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House holding rare Saturday vote on postal changes, funds

The House is convening for a rare Saturday session to address mail delivery disruptions, poised to pass legislation that would reverse recent changes in U.S. Postal Service operations.

News 12 Staff

Aug 22, 2020, 2:36 PM

Updated 1,423 days ago

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The House is convening for a rare Saturday session to address mail delivery disruptions, poised to pass legislation that would reverse recent changes in U.S. Postal Service operations and send $25 billion in emergency funds to shore up the agency ahead of the November election.
Speaker Nancy Pelosi said the Postal Service will be "election central" as she recalled lawmakers to Washington in a highly unusual election year as millions of Americans are expected to opt for mail-in ballots to avoid polling places during the coronavirus pandemic.
The Postal Service is "under attack," said Rep. Carolyn Maloney, D-N.Y., the chair of the Oversight Committee and the bill's author, in the Democrats' weekly address.
The daylong Saturday session comes as an uproar over mail interference puts the Postal Service at the center of the nation's tumultuous election year, with Americans rallying around one of the nation's oldest and more popular institutions.
New Postmaster General Louis DeJoy testified Friday in the Senate that his "No. 1 priority" is to ensure election mail arrives on time.
But the new postal leader, an ally of President Donald Trump's, said he would not restore the cuts to mailboxes and sorting equipment that have already been made. He could not provide senators with a plan for handling the ballot crush for the election.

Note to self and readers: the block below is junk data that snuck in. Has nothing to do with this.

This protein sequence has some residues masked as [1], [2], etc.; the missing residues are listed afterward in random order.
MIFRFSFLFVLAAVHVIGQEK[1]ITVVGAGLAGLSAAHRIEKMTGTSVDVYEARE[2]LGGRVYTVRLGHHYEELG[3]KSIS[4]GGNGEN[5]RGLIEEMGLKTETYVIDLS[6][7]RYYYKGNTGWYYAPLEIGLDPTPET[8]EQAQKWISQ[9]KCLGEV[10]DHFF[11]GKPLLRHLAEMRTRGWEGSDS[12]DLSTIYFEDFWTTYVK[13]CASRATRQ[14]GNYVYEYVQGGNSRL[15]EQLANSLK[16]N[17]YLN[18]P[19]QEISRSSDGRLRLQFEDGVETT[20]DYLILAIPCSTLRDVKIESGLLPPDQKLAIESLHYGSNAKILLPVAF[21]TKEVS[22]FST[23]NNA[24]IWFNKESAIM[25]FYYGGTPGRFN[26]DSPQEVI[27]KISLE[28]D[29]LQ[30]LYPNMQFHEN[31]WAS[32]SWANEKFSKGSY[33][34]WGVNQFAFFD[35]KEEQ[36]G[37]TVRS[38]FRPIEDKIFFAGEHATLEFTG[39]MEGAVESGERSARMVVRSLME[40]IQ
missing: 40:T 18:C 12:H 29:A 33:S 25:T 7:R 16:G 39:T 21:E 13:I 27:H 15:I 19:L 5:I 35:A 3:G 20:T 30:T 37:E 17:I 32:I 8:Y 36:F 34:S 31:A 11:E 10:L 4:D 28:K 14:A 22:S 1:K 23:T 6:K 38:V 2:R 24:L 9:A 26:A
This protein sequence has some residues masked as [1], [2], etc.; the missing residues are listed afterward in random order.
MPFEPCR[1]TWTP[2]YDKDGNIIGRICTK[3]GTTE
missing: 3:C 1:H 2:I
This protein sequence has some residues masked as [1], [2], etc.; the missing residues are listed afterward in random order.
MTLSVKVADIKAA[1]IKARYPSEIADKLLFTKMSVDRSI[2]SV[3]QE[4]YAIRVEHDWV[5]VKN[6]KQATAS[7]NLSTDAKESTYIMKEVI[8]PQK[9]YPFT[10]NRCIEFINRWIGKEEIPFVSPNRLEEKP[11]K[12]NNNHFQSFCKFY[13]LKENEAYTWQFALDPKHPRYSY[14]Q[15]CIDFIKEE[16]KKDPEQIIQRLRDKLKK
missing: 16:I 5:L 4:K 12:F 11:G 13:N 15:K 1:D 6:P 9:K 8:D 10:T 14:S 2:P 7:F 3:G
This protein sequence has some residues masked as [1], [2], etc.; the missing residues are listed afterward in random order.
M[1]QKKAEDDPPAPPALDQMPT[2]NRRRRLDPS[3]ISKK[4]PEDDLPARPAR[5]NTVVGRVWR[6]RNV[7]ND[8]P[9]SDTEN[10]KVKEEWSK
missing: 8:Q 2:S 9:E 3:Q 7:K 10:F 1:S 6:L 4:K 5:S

Democrats remain skeptical and are pushing ahead with legislation to be sure. Their bill would reverse the cuts and provide funds to the agency. With the majority, they are expected to easily pass the legislation.
But Republicans are unlikely to sign on, and the bill is certain to stall in the GOP-held Senate.
In a memo to House Republicans, leaders derided the legislation as a postal "conspiracy theory" act. Republicans say the reports of mail delivery problems are blown out of proportion and the Postal Service has enough money this year.
At the White House, Trump has said he wants to block agency emergency funding that would help the service handle a great increase in mail-in ballots.
Nevertheless, Senate Republican leader Mitch McConnell is eyeing a $10 billion postal rescue as part of the next COVID-19 relief package. The White House has said it would be open to more postal funding as part of a broader bill.
The Postal Service has been struggling financially under a decline in mail volume, COVID-19-related costs and a rare and cumbersome congressional requirement to fund in advance its retiree health care benefits.
For many, the Postal Service provides a lifeline, delivering not just cards and letters but also prescription drugs, financial statements and other items that are especially needed by mail during the pandemic.
The postal board of governors, appointed by Trump, selected DeJoy to take the job as postmaster general. A GOP donor, he previously owned a logistics business that was a longtime Postal Service contractor. He maintains significant financial stakes in companies that do business or compete with the agency, raising conflict of interest questions.
In a statement, the Postal Service said DeJoy has made all required financial disclosures, but he might have to divest some holdings if conflicts arise.
Republicans have long sought postal reforms to run the agency more like a private company, and Trump often complains the Postal Service should be charging Amazon and other companies higher rates for package deliveries. The founder of Amazon, Jeff Bezos, also owns The Washington Post, a publication that Trump frequently derides as "fake news" over critical stories of him.
Others say the Postal Service is not expected to be solely a money-making enterprise, often delivering to far-flung places where it is not efficient to operate.
(Written by AP reporters Lisa Mascaro, Anthony Izaguirre and Christina A. Cassidy .Contribution made my AP writer Bruce Schreiner.)
 
 


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